A source close to the investigation, who spoke on condition of anonymity, said that many pilots are reluctant to declare a fuel emergency because the Federal Aviation Administration strictly monitors those cases.
Should the FAA determine a pilot was unjustified in declaring an emergency, he can lose his pilot's license.
A federal official close to the investigation who spoke on condition of anonymity said the information indicates the error appears to lie with New York Center.
Controllers told investigators that the night of the crash was hectic at TRACON, Dickinson said.
''It was a night of intense energy, the weather was bad and there was a shortage of controllers,'' Dickinson said. He couldn't explain why or by how much TRACON was understaffed.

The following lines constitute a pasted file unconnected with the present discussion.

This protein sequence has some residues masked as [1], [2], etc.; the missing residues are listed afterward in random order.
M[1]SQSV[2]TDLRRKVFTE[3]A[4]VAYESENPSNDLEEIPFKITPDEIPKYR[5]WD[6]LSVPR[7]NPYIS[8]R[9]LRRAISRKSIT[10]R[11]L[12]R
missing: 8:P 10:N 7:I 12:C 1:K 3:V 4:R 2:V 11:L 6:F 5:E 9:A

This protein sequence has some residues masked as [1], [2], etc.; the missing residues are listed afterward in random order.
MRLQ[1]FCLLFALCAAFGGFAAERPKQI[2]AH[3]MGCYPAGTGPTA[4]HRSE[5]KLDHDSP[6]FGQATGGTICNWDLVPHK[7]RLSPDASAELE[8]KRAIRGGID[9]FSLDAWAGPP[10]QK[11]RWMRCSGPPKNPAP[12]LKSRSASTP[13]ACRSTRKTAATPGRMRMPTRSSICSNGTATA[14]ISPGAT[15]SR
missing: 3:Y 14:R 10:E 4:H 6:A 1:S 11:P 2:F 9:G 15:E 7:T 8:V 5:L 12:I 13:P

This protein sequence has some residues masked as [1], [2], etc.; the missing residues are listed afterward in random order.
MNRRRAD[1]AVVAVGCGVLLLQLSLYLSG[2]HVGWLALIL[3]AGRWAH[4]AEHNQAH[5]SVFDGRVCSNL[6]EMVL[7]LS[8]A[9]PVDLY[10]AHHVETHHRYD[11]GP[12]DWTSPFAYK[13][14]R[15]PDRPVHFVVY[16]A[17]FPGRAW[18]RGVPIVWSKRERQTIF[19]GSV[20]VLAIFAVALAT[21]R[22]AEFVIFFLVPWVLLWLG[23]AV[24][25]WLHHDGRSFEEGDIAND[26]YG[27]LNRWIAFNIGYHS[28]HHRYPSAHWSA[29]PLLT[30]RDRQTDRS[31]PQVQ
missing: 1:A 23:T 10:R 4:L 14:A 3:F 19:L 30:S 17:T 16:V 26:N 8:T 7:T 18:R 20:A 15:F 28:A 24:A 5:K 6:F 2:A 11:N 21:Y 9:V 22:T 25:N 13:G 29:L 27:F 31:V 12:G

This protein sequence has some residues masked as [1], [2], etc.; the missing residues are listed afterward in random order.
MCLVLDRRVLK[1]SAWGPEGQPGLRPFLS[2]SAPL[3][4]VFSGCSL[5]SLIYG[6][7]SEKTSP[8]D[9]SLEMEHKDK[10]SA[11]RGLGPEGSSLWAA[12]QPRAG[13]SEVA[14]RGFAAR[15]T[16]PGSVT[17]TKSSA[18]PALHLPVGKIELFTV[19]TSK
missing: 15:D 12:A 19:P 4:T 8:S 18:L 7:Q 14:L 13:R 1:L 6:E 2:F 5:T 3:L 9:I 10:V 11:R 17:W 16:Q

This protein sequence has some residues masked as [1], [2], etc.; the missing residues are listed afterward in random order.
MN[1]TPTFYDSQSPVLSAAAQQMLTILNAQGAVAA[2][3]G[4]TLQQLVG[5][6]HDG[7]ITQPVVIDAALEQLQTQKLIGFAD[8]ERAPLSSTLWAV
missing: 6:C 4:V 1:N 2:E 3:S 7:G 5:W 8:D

He noted that an American Airlines flight that landed right before Avianca's aborted attempt had just 14 minutes of fuel when it landed.
NTSB investigators Sunday again studied the jet's four engines and fuel pumps.
''What they found was indicative of no fuel in the tanks,'' Dickinson said.
Investigators earlier said the plane may have had up to 10,000 pounds of fuel upon impact, which would have left the Boeing with only several minutes of flying time. However, they said Sunday that figure could be wrong because they were unsure about the integrity of fuel gauges they've examined.
For example, a gauge that keeps track of all fuel on board indicates the plane had between 1,100 pounds to 1,200 pounds of fuel. Two other gauges for individuals fuel tanks, however, show that those tanks each had between 2,300 and 2,400 pounds of fuel, he said.
Mike Benson, a spokesman for NTSB, said those figures have temporarily been discounted until the gauges can be calibrated and tested, probably within the next few days.